Remission, Relapse & A Chronic Illness

by | 05. May 2015 11:33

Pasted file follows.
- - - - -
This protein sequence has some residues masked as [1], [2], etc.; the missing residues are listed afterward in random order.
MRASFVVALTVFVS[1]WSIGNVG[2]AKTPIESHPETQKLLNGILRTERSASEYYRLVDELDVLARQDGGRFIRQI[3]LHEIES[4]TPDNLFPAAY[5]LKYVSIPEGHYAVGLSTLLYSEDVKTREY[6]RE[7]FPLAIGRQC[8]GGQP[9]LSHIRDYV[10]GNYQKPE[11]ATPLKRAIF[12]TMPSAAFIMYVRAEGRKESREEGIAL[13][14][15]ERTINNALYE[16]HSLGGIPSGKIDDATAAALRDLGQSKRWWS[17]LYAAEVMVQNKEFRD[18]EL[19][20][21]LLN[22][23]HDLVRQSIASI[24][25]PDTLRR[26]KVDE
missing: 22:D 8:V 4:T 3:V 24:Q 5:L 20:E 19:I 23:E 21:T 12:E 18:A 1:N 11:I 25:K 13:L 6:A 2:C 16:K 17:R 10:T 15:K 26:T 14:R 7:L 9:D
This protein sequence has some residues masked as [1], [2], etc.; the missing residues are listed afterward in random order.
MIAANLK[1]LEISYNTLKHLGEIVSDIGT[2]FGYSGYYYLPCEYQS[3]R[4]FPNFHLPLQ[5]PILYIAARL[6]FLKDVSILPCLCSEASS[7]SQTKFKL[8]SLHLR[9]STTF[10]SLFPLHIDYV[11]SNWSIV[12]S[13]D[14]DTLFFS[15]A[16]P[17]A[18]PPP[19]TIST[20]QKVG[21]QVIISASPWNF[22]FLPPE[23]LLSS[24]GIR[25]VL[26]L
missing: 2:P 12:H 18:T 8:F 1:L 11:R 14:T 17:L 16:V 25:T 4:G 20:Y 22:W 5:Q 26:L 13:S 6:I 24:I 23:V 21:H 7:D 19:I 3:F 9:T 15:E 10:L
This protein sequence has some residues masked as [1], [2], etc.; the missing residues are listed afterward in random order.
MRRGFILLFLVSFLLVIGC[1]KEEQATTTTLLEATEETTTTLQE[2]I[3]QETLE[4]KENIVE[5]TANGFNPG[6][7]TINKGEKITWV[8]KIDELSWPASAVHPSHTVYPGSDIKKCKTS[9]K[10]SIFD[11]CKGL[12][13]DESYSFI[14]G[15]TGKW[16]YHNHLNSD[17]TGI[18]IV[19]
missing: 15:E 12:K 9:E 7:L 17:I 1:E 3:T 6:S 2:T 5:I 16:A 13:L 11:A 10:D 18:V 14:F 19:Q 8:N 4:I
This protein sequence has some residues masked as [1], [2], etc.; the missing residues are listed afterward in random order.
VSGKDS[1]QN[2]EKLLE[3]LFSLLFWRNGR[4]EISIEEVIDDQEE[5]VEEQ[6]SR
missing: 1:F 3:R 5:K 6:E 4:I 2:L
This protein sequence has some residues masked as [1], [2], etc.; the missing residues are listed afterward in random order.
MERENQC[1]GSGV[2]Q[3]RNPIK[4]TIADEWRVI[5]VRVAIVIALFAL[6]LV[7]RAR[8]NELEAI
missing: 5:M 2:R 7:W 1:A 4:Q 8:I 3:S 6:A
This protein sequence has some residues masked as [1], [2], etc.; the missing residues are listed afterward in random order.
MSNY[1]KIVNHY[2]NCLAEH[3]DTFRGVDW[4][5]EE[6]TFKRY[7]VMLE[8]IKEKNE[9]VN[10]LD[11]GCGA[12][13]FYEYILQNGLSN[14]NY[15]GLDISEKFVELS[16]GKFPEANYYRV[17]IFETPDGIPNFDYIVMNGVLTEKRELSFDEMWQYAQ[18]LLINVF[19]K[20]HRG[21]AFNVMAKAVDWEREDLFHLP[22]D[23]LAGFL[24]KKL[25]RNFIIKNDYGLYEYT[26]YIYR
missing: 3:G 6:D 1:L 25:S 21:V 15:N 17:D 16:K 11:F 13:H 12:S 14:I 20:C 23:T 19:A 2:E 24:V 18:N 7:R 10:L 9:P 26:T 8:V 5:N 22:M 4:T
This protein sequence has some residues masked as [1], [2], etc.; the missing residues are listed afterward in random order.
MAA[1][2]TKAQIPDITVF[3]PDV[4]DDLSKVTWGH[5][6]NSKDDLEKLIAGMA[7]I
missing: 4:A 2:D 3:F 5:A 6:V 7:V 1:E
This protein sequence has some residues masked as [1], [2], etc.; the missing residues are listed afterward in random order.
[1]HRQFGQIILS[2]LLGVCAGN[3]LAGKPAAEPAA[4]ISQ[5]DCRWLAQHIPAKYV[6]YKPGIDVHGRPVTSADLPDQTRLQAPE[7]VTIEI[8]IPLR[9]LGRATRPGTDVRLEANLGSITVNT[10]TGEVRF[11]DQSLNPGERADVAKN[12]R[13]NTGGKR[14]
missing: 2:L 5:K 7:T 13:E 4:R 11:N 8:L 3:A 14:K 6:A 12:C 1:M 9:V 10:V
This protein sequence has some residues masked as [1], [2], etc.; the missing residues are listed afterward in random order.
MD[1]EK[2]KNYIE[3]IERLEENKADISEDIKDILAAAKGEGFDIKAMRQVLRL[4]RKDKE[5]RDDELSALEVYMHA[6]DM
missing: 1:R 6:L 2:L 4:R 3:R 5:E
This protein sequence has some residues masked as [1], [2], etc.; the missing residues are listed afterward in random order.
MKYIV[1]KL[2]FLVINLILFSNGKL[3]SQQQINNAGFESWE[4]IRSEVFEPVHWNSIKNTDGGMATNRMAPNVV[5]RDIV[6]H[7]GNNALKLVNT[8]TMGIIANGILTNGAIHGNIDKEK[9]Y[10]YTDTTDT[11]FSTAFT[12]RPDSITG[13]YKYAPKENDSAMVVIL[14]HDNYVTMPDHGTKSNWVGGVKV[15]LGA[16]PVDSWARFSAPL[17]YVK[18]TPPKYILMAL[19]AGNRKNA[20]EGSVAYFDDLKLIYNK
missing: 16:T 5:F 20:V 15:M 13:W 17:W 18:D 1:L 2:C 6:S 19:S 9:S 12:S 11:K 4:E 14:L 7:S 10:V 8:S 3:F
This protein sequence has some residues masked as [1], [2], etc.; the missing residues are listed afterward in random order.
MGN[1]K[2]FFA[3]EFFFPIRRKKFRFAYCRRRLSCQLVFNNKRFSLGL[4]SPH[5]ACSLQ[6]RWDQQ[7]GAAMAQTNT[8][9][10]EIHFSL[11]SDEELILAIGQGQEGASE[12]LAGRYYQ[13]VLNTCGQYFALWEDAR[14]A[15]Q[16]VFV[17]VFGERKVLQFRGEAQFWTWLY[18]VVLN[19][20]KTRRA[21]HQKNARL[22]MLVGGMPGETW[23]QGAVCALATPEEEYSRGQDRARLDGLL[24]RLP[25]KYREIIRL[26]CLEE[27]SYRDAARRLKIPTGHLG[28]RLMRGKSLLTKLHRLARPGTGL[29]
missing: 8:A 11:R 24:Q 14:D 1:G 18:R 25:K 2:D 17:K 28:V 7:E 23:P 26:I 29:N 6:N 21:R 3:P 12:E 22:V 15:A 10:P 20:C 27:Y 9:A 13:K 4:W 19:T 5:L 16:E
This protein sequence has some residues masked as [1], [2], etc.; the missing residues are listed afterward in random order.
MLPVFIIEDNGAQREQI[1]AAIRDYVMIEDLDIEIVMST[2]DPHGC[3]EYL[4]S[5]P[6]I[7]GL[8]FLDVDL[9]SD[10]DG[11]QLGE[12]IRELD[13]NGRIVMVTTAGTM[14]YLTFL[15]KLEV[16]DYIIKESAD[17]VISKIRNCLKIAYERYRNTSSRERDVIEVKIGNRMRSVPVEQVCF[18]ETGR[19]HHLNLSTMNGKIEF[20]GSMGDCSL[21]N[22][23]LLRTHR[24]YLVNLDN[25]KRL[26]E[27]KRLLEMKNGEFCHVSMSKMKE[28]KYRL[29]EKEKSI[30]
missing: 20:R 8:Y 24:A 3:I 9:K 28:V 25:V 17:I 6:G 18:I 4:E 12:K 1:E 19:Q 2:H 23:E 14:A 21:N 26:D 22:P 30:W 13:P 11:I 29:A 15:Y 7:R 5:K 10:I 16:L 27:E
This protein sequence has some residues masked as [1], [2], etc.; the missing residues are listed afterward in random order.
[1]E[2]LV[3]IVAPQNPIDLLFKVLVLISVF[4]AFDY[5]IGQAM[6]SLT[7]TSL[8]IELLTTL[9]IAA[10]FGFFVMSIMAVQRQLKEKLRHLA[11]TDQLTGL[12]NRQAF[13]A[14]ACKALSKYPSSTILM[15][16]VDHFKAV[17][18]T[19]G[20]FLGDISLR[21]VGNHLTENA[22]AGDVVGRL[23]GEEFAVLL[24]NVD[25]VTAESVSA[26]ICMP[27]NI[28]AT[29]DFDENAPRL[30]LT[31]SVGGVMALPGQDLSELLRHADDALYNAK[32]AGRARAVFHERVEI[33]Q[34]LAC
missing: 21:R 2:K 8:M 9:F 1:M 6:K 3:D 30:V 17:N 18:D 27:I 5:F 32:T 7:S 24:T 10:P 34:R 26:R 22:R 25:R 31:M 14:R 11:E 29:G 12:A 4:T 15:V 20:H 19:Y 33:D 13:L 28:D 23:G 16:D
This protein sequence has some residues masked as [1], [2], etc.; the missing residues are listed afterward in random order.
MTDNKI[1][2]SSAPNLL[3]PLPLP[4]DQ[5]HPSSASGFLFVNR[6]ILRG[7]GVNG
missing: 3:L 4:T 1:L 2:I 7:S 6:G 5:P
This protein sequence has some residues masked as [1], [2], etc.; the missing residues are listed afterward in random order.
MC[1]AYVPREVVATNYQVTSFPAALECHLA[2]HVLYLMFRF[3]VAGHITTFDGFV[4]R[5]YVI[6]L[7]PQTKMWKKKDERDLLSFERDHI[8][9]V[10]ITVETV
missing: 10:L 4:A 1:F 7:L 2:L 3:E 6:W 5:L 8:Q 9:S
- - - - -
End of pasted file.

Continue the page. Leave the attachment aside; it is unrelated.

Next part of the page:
Successful treatment for mostly all chronic illnesses is demonstrated by significant reduction in recurrence of acute symptoms.  The goal of most treatments for chronic illness is complete sustained remission of all symptoms.  The nature of chronic illness makes complete remission, in perpetuity, a painstaking task.  It is hard to get well.  It takes vigilance and sacrifice that can be challenging to accept and then maintain.  When we are diagnosed with a chronic condition, it is life altering.  We can be determined not to be limited by our illness.   This resiliency walks a razor’s edge, however.  On one end we have the capacity to face down our condition, alter our lifestyle, embrace our survival & make necessary changes to keep symptoms at bay.  On the other hand we can minimize the seriousness of the condition, soldier on with our current lifestyle & minimize/endure the damage it is causing.  There is no moral code for these decisions; it is our right as individuals to make independent choices for the life we want to lead.  Bearing that in mind, most people want to achieve or experience some level of contentment in their life.  Chronic, progressive conditions like addiction cause pain. Eventually that pain begins to intrude on a person’s ability to feel contentment; to the point where it can no longer be ignored.  We then contemplate getting help. Some, most, then decide they NEED help.  A menu of helpful options is available for people with substance abuse disorders.  There is definitive proof that these accepted, studied, and commonly practiced remedies can be effective at reducing relapse.  The combination of counseling and medication assistance is the gold standard from the treatment angle of the recovery process.  It requires vigilance, however, and that is the toughest part.  It can be easier to get well than to STAY well.  Human tendency can lead us to discard help in the belief that we are past its ability to aid us.  “I don’t need it anymore” or “I got this” are common refrains.  That is when relapse occurs.  Have you eve taken an antibiotic?  Notice that the instructions say to “Take all medication as directed until finished”  or some variation of that.  People preemptively stopping treatment is not unique to addiction.  Research treatment options, ask questions, seek second opinions, do the homework, make there tough decisions either for yourself or with a loved one in mind.  There is no shortage of resources in the greater Philadelphia five county area (Bucks, Montgomery, Delaware, Philly and Chester counties) .  For information about reducing relapse and utilizing treatment options, check out this press release from the National Council on Alcoholism & Drug Dependence here.  For the full article, check it out on Forbes website here

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